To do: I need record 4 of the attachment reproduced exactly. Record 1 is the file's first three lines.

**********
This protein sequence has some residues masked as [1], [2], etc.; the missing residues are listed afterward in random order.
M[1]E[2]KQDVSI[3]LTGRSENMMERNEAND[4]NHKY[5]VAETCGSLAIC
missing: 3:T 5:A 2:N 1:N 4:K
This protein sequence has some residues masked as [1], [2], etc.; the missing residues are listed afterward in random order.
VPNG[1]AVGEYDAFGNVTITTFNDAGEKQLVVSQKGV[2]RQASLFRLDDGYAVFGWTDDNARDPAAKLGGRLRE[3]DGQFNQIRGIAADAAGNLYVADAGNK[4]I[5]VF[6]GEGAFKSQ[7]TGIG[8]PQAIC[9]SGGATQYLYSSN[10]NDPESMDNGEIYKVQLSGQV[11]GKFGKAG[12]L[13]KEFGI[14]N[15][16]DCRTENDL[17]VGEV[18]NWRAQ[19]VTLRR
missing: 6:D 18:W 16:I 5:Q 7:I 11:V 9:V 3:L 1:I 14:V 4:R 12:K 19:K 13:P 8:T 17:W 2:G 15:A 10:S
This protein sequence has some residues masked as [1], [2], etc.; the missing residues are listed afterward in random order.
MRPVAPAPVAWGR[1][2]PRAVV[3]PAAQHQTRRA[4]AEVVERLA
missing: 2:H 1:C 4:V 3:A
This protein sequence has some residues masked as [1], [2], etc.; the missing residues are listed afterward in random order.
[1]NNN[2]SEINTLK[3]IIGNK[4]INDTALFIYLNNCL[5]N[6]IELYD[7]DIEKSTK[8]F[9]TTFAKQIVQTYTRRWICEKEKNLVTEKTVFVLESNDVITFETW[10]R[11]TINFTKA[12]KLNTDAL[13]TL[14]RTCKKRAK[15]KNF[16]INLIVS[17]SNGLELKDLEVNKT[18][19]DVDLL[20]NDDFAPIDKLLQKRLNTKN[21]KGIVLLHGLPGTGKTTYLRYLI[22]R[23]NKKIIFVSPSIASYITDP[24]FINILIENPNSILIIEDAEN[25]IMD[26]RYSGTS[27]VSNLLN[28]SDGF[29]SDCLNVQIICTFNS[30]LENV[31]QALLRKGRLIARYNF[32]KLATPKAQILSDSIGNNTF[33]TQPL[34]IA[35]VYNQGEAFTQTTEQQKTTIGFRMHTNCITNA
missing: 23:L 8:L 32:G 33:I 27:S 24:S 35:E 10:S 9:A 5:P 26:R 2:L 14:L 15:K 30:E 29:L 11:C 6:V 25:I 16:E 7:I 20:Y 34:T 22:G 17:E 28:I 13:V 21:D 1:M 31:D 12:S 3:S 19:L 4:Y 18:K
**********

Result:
This protein sequence has some residues masked as [1], [2], etc.; the missing residues are listed afterward in random order.
[1]NNN[2]SEINTLK[3]IIGNK[4]INDTALFIYLNNCL[5]N[6]IELYD[7]DIEKSTK[8]F[9]TTFAKQIVQTYTRRWICEKEKNLVTEKTVFVLESNDVITFETW[10]R[11]TINFTKA[12]KLNTDAL[13]TL[14]RTCKKRAK[15]KNF[16]INLIVS[17]SNGLELKDLEVNKT[18][19]DVDLL[20]NDDFAPIDKLLQKRLNTKN[21]KGIVLLHGLPGTGKTTYLRYLI[22]R[23]NKKIIFVSPSIASYITDP[24]FINILIENPNSILIIEDAEN[25]IMD[26]RYSGTS[27]VSNLLN[28]SDGF[29]SDCLNVQIICTFNS[30]LENV[31]QALLRKGRLIARYNF[32]KLATPKAQILSDSIGNNTF[33]TQPL[34]IA[35]VYNQGEAFTQTTEQQKTTIGFRMHTNCITNA
missing: 23:L 8:L 32:G 33:I 27:S 24:S 35:E 10:S 9:A 5:P 26:R 2:L 14:L 15:K 30:E 29:L 11:C 6:V 25:I 16:E 7:I 20:Y 34:T 22:G 17:E 28:I 13:V 21:D 1:M 31:D 12:S 3:S 19:L 4:Y 18:K